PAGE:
A quick post before continuing with Rx and laziness on Sunday…
I’ve recently read Restful Web Clients, by Mike Amundsen, of REST fame.
We (Alex and me, mainly) are developing a Hypermedia producer/client for Liferay and this book inspired some of the work in the producer before I joined the effort.
The book seemed like a great fit for the client project because it basically covers how to develop a client with hypermedia from the scratch… but in the end, it wasn’t as interesting as I thought.
Don’t get me wrong, the book is thought-provoking for someone that doesn’t know anything about hypermedia (as myself) because the explanation about why hypermedia is important and how we are just using a small part of the theory or ideas behind REST are very interesting.
Gripes with the book
I felt that the book didn’t have much apart from the hypermedia and formats explanations (that were great and I definitely understand the pros and cons of each format) but that’s all. I don’t think I know much about restful web clients right now or how to implement them apart from some small concepts.
I also feel that all the solutions have too much code. It’s nice to have a representor pattern (strategy) that lets you create several representations of your data in the different hypermedia formats but also means a lot of code to convert back and forth the intermediate representation.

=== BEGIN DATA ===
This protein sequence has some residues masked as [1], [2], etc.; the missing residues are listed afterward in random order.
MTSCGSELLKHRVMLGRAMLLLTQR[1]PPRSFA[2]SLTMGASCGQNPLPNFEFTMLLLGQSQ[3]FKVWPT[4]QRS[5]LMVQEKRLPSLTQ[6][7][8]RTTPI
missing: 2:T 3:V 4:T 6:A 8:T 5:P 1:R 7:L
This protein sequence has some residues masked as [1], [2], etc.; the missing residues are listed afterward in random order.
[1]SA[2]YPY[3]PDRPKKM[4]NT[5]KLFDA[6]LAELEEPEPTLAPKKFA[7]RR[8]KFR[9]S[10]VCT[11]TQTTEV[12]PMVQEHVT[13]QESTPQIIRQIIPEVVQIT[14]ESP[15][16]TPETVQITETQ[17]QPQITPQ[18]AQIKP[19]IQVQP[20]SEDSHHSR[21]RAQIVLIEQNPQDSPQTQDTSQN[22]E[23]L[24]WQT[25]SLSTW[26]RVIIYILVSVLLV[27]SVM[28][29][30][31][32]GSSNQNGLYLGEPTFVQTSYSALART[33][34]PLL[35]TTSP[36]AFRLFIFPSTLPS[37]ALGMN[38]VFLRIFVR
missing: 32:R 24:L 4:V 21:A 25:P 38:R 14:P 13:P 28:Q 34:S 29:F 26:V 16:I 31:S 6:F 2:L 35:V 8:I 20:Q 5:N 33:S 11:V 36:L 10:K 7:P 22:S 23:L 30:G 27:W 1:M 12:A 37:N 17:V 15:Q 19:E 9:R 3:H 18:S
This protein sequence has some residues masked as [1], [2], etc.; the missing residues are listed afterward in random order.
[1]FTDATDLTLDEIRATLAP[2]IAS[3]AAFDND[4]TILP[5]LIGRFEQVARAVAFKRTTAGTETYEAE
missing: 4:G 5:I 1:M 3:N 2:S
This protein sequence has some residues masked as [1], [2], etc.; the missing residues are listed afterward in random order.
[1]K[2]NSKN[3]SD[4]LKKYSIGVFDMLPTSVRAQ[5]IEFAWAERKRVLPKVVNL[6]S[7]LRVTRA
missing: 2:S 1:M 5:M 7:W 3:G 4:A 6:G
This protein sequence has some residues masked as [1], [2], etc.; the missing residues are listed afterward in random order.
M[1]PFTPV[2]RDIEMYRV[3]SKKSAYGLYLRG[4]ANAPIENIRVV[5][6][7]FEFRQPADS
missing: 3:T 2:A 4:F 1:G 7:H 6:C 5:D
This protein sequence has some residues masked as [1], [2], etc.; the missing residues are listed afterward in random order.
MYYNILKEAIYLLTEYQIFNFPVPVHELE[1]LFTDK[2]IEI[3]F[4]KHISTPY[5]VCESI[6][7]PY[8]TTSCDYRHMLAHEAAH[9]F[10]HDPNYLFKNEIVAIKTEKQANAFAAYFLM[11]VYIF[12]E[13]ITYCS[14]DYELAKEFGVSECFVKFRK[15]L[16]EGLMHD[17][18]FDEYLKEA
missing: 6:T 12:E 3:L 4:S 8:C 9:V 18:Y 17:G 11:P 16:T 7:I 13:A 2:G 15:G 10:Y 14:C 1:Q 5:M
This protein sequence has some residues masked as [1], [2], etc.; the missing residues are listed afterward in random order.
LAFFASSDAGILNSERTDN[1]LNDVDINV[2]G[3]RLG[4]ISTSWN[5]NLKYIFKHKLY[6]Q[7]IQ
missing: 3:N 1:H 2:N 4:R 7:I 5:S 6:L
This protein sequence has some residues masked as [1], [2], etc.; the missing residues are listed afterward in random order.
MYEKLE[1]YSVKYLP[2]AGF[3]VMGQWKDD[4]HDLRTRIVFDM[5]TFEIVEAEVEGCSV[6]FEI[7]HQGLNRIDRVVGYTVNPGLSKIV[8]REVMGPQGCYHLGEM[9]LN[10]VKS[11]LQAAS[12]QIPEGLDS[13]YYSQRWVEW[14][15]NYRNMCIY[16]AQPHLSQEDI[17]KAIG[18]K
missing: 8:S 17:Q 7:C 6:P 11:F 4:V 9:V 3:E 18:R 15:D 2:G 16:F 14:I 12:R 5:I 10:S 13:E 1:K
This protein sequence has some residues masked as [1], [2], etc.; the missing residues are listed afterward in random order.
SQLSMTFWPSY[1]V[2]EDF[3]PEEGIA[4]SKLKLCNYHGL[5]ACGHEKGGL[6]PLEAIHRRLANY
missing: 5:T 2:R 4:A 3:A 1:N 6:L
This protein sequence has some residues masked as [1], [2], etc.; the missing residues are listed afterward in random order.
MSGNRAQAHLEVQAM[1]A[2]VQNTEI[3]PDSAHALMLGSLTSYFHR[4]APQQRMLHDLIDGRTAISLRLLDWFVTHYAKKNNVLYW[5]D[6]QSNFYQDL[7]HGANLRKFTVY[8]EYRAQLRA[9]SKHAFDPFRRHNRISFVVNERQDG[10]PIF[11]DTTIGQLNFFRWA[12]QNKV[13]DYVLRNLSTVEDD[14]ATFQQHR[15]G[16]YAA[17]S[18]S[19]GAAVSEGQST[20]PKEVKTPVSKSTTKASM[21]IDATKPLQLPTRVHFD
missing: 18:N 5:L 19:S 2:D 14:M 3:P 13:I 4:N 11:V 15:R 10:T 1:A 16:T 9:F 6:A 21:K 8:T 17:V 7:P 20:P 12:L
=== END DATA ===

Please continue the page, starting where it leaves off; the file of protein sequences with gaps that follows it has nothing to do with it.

I hope no-one encounters the same situation of the book, implementing the full code for the producer and client for 4 or 5 different JSON formats.
And the end result… I can’t fathom a web that is completely auto generated and doesn’t need to customize the layout, styles or whatever. But maybe that’s me.
I’ve rated it 4 stars of 5 in Goodreads. Yeah, I know.
But I didn’t know the hypermedia formats and why there are important and the OAA challenge (support updates and information about Objects, Actions, and Addresses) was nice.
If you already know HAL, Siren or Collection+JSON, skip this one.